CognitiveBiasDangerousMost people tremendously enjoy getting recognition for their thought patterns, routines, and beliefs. We also tend to select and interpret information in such a way that it corresponds to and reinforces our own expectations. Some insist on their opinion even when new information has long since proven them wrong. And with all of this we also believe that we are right and unaffected.

The cognitive bias that we can undergo in this context are numerous with around 30 documented. Cognitive bias is a collective term in cognitive psychology for faulty tendencies in perceiving, remembering, thinking, and judging. We are usually not aware of them and unfortunately often fall for them.

Time and again our brain also fools us into believe something, for instance, it fills memory gaps with apparently suitable material. That shows for example, when two people have experienced the same thing, but the stories they tell us are very different. If we repeat an incident mentally or verbally, we end up believing in our own lies.

Everyone who deals with people should know the explanatory approaches underlying the cognitive biases, because they can play a significant role in decision-making and implementation. Anne M. Schüller and Alex T. Steffen provides a summarized collection in their book “Die Orbit-Organisation”, including:


  • The self-herding effect: people like to repeat activities in which they were once victorious and such behavior is known as "self-herding". Like herd behavior, we unreflectively follow the “herd” of our decisions from the past, which causes us to fall in love with our own ideas. If these are often crowned with success, it can result in a dangerous belief of one's own greatness. “His success went to his head,” the saying goes. Freed from self-doubt, this can lead to fantasies of omnipotence, a loss of reality, and the illusion of invincibility.

  • The social proof effect: this is a psychological phenomenon in which people orient their behavior towards that of their fellow human beings. You adopt or imitate their actions on the assumption that they are appropriate in each situation. Because everyone does it that way, it must be right, we imagine. The opinion of the masses can serve as a reference as well as that of a single authority. For example, if the boss is for or against something, suddenly everyone is for or against it – sometimes consciously, but often unconsciously. “Executive isolation” is a dangerous consequence, meaning the upper management only gets to hear what they want to hear.

  • The possession effect: this effect says that people tend to regard something as more valuable as soon as they own it. So, after a decision, there can initially be a kind of buying regret (“Wouldn't the other one have been better?”). We dissolve this uncomfortable tension, known as cognitive dissonance, by enhancing the decision made and glossing over it. This also applies to rules, meaning we tend to regard rules that we obey as more useful than they are in everyday business life. Because the admission of following a nonsensical rule would trigger cognitive dissonance. And the same applies to processes, structures and methods, meaning that those who developed or introduced them often value them more highly in terms of their usefulness and hold on to them more closely – and this is exactly what gets then in the way of necessary innovations.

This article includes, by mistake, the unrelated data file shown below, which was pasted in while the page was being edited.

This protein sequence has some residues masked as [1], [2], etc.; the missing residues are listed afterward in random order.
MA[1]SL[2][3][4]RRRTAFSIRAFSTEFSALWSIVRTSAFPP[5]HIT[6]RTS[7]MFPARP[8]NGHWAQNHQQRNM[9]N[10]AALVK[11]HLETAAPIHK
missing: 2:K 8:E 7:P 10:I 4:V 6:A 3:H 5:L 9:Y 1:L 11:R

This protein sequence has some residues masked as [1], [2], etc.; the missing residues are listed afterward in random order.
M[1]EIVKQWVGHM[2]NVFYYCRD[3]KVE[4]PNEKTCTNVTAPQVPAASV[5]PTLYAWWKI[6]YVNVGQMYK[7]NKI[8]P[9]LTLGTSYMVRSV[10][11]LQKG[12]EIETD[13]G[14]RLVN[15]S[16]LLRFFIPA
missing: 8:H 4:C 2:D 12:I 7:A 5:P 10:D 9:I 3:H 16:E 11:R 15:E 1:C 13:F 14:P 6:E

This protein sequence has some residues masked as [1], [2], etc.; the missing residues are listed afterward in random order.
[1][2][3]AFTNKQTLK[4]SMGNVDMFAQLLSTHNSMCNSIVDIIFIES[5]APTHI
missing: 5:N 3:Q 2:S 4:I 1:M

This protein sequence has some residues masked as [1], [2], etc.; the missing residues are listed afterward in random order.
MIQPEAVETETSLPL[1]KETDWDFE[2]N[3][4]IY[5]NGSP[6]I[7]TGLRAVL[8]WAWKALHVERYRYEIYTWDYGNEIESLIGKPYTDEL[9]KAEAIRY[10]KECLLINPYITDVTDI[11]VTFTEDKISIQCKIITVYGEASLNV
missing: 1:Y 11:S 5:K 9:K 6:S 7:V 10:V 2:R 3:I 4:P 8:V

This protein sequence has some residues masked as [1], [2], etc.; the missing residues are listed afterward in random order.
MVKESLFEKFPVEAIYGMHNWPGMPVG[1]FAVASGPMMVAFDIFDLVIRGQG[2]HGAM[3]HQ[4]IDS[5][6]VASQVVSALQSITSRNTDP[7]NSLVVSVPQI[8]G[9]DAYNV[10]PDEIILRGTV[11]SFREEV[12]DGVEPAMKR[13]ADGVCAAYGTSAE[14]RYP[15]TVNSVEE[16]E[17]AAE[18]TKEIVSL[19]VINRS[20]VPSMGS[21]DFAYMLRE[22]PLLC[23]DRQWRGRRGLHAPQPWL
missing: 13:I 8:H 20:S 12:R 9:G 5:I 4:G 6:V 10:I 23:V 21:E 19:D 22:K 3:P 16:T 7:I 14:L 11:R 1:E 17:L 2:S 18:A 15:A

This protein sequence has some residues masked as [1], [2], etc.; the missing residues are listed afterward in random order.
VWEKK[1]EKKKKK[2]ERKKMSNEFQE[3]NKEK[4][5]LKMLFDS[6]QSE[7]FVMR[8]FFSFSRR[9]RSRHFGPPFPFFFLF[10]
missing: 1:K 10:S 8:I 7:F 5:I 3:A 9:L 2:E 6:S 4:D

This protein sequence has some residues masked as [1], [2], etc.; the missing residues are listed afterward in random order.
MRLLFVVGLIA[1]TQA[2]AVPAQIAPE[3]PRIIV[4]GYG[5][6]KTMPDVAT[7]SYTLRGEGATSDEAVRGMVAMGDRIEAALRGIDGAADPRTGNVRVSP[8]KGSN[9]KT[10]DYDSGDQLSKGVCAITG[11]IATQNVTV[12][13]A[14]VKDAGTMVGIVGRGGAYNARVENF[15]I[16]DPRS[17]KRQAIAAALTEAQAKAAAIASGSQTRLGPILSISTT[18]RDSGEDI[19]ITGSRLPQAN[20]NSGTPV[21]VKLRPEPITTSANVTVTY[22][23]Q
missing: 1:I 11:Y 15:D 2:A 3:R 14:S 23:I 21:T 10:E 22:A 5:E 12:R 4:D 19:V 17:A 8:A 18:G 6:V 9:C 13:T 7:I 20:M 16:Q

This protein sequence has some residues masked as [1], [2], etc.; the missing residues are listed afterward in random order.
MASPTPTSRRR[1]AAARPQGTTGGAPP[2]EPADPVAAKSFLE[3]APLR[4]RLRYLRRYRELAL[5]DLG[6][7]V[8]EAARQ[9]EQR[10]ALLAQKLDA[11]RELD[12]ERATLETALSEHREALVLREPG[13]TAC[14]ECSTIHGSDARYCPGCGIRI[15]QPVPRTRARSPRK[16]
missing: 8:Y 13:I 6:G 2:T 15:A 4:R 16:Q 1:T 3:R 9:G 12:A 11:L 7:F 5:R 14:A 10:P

• Loss aversion: This is the tendency to weigh possible losses higher than possible gains. This behavioral peculiarity was proven above all with the help of various competition experiments and on the stock exchange. However, it does not only refer to monetary situations, but is more universal. In organizations, for example, it is noticeable when it comes to the question of whether an old method or an established product should be replaced by something new. The potential downsides that abolition can bring tend to be overrated compared to the potential benefits of the new. This leads to the fact that we prefer to leave a lot of things the same, even if that throws us back.

  • The omission effect: It describes the human tendency to overestimate the risks of action and to underestimate the risks of inaction. So, it's better not to give up the apparently superfluous process after all, because who knows, maybe it's still good for something. This effect is probably because in communities, undesirable actions are usually sanctioned more strongly than omissions, even if the consequences of both options are the same.

  • The status quo distortion: the disposal of a concept, a process or a ritual always means change, but most people prefer it when everything stays as is. One reason is that every change requires the brain to adapt, and that is programmed to save energy. The excessive preference for the status quo is known as status quo distortion. The power of habit has a grip on us in many situations and is omnipresent in day-to-day business.

  • The overconfidence effect: here we tend to overestimate our own ability or performance – and underestimate those of others. Almost everyone believes being a good driver and that others are less likely to be trusted. Closely related to this is the Dunning-Kruger effect that is essentially about the self-image of incompetent people who overestimate their own knowledge and skills. This tendency is based on the inability to judge oneself objectively, not to recognize superior abilities in others, and to misjudge the extent of one's own incompetence.

Once such thought patterns have been solidified, our entire perception is controlled by them: what reflects our convictions, we use as an amplifier, what does not fit, we ignore.

By Daniela La Marca